Earlier today, the San Francisco Daily Journal published Pacific Legal Foundation’s op-ed on the Yates v. United States decision handed down by the Supreme Court of the United States this week. In the piece, we laud the Supreme Court’s important—and correct—decision. The … Continue reading
A few weeks ago, I blogged about California’s current effort to have millions of homes and businesses in California declared “public nuisances” because they contain lead paint. The law of public nuisance is very vague: it’s defined as “an unreasonable … Continue reading
Today the Pacific Legal Foundation, along with our friends at the Institute for Justice and the Cato Institute, filed this brief supporting the ACLU in Rosebrock v. Hoffman, a free speech case that is even more interesting for what it could … Continue reading
Two of my articles were recently published in the Kentucky Journal of Equine, Agriculture, and Natural Resources Law. The first is entitled “Bringing in The Sheaves: Home Grown Wheat, Weed, And Limits on The Commerce Clause.” This article involves a … Continue reading
This morning, PLF is announcing its new nationwide campaign against “Certificate of Convenience and Necessity” laws. These are licensing requirements that apply to taxi and limo companies, moving companies, ambulances, even car dealerships and hospitals. We call these laws “Competitor’s Veto” … Continue reading
PLF’s petition to the U.S.Supreme Court in Kent Recycling Services v. Corps (14-493) will be up for review as soon as February 18. Federal regulations allow the Corp of Engineers to issue a site-specific Jurisdictional Determination delineating “waters of the … Continue reading
The Daily Journal in San Francisco and Los Angeles published an op ed I wrote about Horne v. U.S.D.A., also known as the “raisin takings case.” As I reported, the U.S. Supreme Court recently granted cert in this case, for the second time. The … Continue reading
Under the Clean Water Act, the United States Army Corps of Engineers regulates wetlands throughout the nation. Owners must obtain a permit from the Corps to develop, build upon, or otherwise alter their properties, if those properties contain “jurisdictional wetlands.” The Corps’ rules specifically exclude from the permitting requirement properties that are separated from other wetlands by man-made barriers, such as roads or dikes. The problem: in an effort to expand its authority, the Corps is ignoring the regulatory exclusion.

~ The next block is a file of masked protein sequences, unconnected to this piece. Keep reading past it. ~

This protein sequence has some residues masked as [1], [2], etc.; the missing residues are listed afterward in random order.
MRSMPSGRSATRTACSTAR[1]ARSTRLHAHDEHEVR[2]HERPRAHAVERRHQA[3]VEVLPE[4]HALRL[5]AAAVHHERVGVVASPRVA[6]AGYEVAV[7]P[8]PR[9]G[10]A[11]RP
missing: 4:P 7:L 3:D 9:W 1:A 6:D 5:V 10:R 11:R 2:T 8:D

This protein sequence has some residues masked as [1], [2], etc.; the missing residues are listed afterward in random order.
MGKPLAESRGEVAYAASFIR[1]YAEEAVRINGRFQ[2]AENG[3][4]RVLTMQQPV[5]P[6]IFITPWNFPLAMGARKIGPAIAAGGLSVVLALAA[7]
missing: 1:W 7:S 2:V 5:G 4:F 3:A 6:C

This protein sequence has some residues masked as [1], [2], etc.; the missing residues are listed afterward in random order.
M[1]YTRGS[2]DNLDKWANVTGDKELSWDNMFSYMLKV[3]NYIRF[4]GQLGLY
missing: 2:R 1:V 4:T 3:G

Representing a small Alaska company, Universal Welding, PLF filed a lawsuit last week against the Corps for requiring the company to obtain a permit to expand operations on its property, which is separated from a jurisdictional wetland by a county-owned public road. A clearer man-made barrier could not exist. Accordingly, Universal Welding’s property in Fairbanks, Alaska, qualifies for the regulatory exclusion.
But the Corps says it is not bound by its own rules and can require Universal Welding to obtain a permit. Does the Corps care that it is ignoring the rules? No. It has drafted lawyers from the United States Department of Justice in Washington, D.C. to defend against PLF’s lawsuit, which is intended to enforce the rule of law against a bloated government bureaucracy seeking to impose its will in every corner of the nation under the guise of enforcing the Clean Water Act. We will meet them in court. Our motion for summary judgment can be found here: MSJ – Universal Welding.
Pacific Legal Foundation often takes on cases where private property owners face unconstitutional action by the federal government. But another dispute recently caught PLF’s eye, and this battle involves a local government taking on the feds. In a nutshell, the Michigan upper-peninsula government … Continue reading
In the last decade, California was one of a group of states and cities that sued sellers and manufacturers of lead paint on the theory that those companies had contributed to a “public nuisance.” Public nuisance is a very vague … Continue reading